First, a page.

It’s hardly as if next month’s North London derby needs much in the way of over-hyping although given the respective paths that both Tottenham Hotspur and Arsenal’s seasons are taking, it’s already shaping up to be something of a season defining fixture.
If you’re a fan on the red side of North London, you’re probably likely to be able to afford yourself something in the way of a wry smile. Arsenal fans have experienced as many false dawns from their N17 rivals as most of us have had hot dinners and Tottenham’s magnificent self-destruction last season ensured you still have to go back to 1995 to find the last time they finished above the Gunners.
Although while the ‘mind the gap’ cries from Spurs supporters last year still tends to evoke an unbearable cringe, the sense of inevitability that seemed to wrap itself around Arsenal’s surge to finish above their rivals last season, doesn’t feel quite so apparent this time around.
Now unbeaten in 10 within the Premier League, this Tottenham side isn’t without its issues, but they seem to have developed a new, previously absent steel to their mentality. Should they beat Arsenal at home come March 3rd, providing both sides win their next league game (against West Ham United and Aston Villa respectively) the gap between them will stretch to seven points, with only ten games left to play.
However you choose to frame next month’s clash between them, while it would be dabbling in a little too much hyperbole to label it as a date with destiny, a win for either side here can go a long way to determine who will end up playing Champions League football next term. And for Tottenham Hotspur, it represents the chance to banish the demons of last season once and for all.
It’s a year to the day that Harry Redknapp’s side took Newcastle United apart 5-0 at home, jolting them into a comfortable 10 point lead over Arsenal in the Premier League table and only five points behind then leaders Manchester United. The subsequent car crash that followed needs little in the way of another autopsy, although it seems somewhat poignant that Spurs’ upcoming fixture comes at such a time in the season.
Similarly to last season, bar the upcoming fixture away to West Ham, Spurs come off the back of a win against Newcastle heading into a North London derby with their destiny seemingly in their own hands. The gap may be slightly less this year and the optimism notably shallower, although the fixture has just as much potential to do such similar damage – not just to Spurs, but to Arsenal, too.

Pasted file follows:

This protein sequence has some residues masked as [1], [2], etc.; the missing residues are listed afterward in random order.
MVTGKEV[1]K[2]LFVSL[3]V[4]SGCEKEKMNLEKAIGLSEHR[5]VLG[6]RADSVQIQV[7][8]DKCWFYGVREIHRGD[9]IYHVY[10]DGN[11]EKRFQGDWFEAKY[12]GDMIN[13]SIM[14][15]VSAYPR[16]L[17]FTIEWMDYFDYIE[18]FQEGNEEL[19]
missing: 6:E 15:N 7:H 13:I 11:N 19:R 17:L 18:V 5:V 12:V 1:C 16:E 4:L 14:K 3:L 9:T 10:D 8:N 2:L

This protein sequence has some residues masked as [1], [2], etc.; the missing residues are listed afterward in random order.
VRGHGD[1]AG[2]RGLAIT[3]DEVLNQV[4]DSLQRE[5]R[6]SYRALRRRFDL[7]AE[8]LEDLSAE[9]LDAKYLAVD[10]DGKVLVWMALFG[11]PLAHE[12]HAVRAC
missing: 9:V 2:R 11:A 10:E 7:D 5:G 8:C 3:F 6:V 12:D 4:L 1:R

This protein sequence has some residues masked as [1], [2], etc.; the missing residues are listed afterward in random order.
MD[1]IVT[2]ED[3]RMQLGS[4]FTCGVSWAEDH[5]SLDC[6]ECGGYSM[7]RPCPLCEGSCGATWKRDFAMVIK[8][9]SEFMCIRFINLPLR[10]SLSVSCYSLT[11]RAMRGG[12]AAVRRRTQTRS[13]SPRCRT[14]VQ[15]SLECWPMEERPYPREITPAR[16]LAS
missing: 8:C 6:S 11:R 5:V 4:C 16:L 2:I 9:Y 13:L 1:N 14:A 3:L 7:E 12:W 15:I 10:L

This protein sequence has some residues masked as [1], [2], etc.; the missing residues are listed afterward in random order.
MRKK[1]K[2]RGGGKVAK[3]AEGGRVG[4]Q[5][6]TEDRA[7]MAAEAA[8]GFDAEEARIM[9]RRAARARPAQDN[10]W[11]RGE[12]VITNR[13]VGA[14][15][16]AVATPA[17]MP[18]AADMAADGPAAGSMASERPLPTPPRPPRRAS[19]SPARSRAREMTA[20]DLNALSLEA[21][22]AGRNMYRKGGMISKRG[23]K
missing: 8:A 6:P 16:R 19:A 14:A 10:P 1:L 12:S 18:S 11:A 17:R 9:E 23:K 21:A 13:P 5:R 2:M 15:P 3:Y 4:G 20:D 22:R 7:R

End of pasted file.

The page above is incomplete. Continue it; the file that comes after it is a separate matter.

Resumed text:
It may well be pointless trying to simulate recent history, but had Spurs won – or merely even avoided defeat last term – it still feels difficult to have foreseen them implode in quite the way they did. Redknapp’s flirting with the England job and Daniel Levy’s reluctance to spend all played their part, although the symbolism of the 5-2 hammering they took at the Emirates last year, seemed to leave the side shell-shocked as they entered the final straight off the Premier League season.
This season, Spurs have of course already taken an identical hit in the same fixture; although the difference is that they’ve managed to ride that shell shock out. The inevitable surge from Arsene Wenger’s team following that imperious win simply hasn’t come and instead of increasing their one point league over their rivals, they now sit four points behind them.
And whereas last season Arsenal had the comforts of the Emirates support to revitalise their season against Spurs, this year they’ll be heading to White Hart Lane to begin the effort to push into the season’s sprint finish. A win away to Villas-Boas’ side has the ability to symbolise just as crushing a blow as their home demolition did last term and wipe the gap out with plenty of football left to play. Losing however, could leave Arsene Wenger’s men with a very difficult job indeed to finish above their bitter rivals.
Who has the most to lose next month? For Spurs, the loss has the ability to inflict a very painful mental strike and although there’s plenty of football left to play, the triple whammy of games against Everton, Chelsea and Manchester City in April, will leave them with plenty to consider.
Although while a loss for Spurs puts them on a near-even keel with the Gunners, should Wenger’s team fail to take anything from White Hart Lane, they’ll find themselves heading into the season’s run in extremely difficult circumstances indeed.
While it would be naïve at best to pre-empt a Spurs win at Upton Park on the 25th of this month, should the status quo in points remain and Arsenal fall seven points behind following the North London derby, they’re looking at having to pick up little short of maximum points from their final run of games. Last season, they managed nine wins in eight following their 5-2 win in the North London derby. Whether this side – without the talents of Robin van Persie – are capable of such a feat, remains to be seen.
Both Andre Villas-Boas and Arsene Wenger are likely to view next month’s derby, for all its spice, verve and history, as little more than another fixture on the road to attaining a top four finish. But perhaps this season, more than ever in recent tines, there really is more than just bragging rights at stake in this fixture.
Back in November Villas-Boas spoke extensively about how Spurs “have to” finish above Arsenal in the league this year. Beat them at White Hart Lane next month and his side could make one giant stride towards making that concept a reality.